# Using the moment generating functions to find moments: a simple example

The moment generating function can be quite obscure for students. We have a definition here. Quite obscure, isn’t it! In this blog, I will show a simple example that will convince you that moment generating functions are very practical… to generate moments.

The example is based on the very pedagogical YouTube video of Lawrence Leemis.

In the example, you have to use the moment generating function to find E[X], E[X2], and E[X3] for the continuous random variable X with the following probability density function:

f(x)=e^{-x} \quad x>0

The moment generating function of X is by definition over the support x > 0:

M(t)  =E\left[e^{t X}\right]

By the definition of the expected value of a random variable with density, we have:

=\int_0^{\infty} e^{t x} e^{-x} d x

From the exponent laws, we have:

=\int_0^{\infty} e^{(t-1) x} d x

For example, see e-3 x versus e+3 x on Wolfram Alpha with the following prompt command Plot[{E^(-3 x), E^(3 x)}, {x, -1., 1.}]:

We can see from above that (t-1) needs to be inferior to 1 in order to have a convergent integral in blue. So let’s put that (t-1) < 0.

For the integrand e(t-1) x, substitute u =(t-1) x and d u = (t-1) d x. Check this with Wolfram Alpha :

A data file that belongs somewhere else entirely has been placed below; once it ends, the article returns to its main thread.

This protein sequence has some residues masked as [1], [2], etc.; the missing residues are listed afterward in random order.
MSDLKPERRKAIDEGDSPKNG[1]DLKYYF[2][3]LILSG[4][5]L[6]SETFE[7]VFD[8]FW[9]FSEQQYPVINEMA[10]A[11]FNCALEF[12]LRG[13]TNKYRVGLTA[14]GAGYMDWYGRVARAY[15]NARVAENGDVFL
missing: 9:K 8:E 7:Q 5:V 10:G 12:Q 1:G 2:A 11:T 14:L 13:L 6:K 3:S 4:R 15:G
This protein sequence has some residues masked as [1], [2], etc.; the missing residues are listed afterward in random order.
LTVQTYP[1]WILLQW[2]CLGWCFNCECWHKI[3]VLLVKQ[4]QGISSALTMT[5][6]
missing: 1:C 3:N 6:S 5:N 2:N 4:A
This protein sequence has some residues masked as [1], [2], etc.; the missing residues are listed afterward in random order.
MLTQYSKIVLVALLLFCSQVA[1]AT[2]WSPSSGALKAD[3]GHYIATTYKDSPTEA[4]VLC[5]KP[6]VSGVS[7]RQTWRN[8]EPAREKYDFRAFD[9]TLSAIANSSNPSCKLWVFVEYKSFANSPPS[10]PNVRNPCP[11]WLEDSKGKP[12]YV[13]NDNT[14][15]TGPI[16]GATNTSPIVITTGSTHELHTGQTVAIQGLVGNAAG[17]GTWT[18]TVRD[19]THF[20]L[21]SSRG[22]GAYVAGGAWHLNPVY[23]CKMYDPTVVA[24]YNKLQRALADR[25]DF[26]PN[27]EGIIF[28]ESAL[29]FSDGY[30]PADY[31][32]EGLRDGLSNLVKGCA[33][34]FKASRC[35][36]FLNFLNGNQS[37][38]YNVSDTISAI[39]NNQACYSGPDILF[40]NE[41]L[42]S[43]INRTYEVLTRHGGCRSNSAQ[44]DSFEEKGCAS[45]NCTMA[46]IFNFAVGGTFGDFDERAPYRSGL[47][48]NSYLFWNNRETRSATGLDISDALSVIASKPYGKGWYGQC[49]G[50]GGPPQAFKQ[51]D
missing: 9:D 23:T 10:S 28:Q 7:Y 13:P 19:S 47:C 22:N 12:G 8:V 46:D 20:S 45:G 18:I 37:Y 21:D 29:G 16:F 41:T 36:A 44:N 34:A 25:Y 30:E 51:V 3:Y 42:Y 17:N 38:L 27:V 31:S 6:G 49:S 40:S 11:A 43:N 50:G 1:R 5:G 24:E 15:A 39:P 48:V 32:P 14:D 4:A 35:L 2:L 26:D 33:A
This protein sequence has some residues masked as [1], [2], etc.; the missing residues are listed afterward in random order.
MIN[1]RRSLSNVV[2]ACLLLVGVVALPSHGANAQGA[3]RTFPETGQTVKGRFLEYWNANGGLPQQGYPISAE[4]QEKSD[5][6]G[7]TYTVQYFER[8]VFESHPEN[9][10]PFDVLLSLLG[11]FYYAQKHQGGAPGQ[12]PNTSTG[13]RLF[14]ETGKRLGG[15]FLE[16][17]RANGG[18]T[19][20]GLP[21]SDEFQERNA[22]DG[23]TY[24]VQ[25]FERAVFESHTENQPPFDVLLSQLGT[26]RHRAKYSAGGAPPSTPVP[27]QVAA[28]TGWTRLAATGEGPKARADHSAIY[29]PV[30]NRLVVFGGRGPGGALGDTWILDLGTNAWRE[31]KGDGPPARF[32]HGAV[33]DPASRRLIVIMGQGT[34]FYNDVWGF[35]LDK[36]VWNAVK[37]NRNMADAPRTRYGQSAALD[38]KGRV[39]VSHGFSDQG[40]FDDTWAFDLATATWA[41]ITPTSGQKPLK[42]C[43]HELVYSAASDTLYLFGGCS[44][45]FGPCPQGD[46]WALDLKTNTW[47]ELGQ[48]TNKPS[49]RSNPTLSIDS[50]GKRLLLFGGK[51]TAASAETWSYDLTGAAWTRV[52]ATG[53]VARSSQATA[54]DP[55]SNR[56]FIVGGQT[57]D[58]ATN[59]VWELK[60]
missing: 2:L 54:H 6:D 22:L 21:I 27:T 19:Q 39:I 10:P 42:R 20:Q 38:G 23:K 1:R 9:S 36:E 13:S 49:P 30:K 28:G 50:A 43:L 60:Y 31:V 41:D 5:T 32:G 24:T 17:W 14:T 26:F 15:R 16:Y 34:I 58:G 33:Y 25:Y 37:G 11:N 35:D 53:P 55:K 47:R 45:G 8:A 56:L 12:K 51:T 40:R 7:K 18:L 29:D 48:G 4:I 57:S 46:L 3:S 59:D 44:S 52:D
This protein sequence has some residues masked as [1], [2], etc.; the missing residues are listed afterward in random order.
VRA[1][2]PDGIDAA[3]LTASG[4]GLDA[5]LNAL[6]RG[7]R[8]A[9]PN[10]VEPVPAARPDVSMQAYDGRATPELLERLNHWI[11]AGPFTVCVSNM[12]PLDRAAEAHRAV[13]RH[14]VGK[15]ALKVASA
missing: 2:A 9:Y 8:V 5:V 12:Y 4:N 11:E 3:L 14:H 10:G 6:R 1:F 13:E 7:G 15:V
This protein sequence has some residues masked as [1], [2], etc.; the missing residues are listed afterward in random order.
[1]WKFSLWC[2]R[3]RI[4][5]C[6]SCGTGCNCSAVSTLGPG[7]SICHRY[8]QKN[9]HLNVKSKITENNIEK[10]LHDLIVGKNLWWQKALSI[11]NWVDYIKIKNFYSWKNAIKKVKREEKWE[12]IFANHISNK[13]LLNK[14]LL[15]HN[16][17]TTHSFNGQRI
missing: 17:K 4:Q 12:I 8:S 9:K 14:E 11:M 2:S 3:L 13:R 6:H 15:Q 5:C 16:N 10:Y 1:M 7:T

=\frac{1}{t-1} \int e^u d u

Come back to the integral over the support x > 0:

\frac{1}{t-1}\left[e^{(t-1) x}\right]_0^{\infty}

You can easily see on Wolfram Alpha with the following prompt Integrate[E^((-1 + t) x), {x, 0, Infinity}] that the moment generating function is

M(t)=\frac{1}{1-t} \quad t-1<0

The moment generation function is defined for values of t inferior to 1. Indeed, for the value of t = 0, it exists some values that satisfy -h < t < h. For example, h could be equal to 1/3 or 1/2 or some other values. That suffices to have a valid moment generating function.

I can now generate the three first moments quite easily by taking the first three derivatives of the moment generating function:

\small{M^{\prime}(t)=(1-t)^{-2} \quad M^{\prime \prime}(t)=2(1-t)^{-3} \quad M^{\prime \prime \prime}(t)=6(1-t)^{-4}}

for t < 1. Using t = 0 ( for the value of t = 0, it exists some values that satisfy -h < t < h) as an argument yields

\small{E[X]=1 \quad E\left[X^2\right]=2 \quad E\left[X^3\right]=6}

This is easier than

E\left[X^3\right]=\int_0^{\infty} x^3 e^{-x} d x

where you have to use integration by parts.

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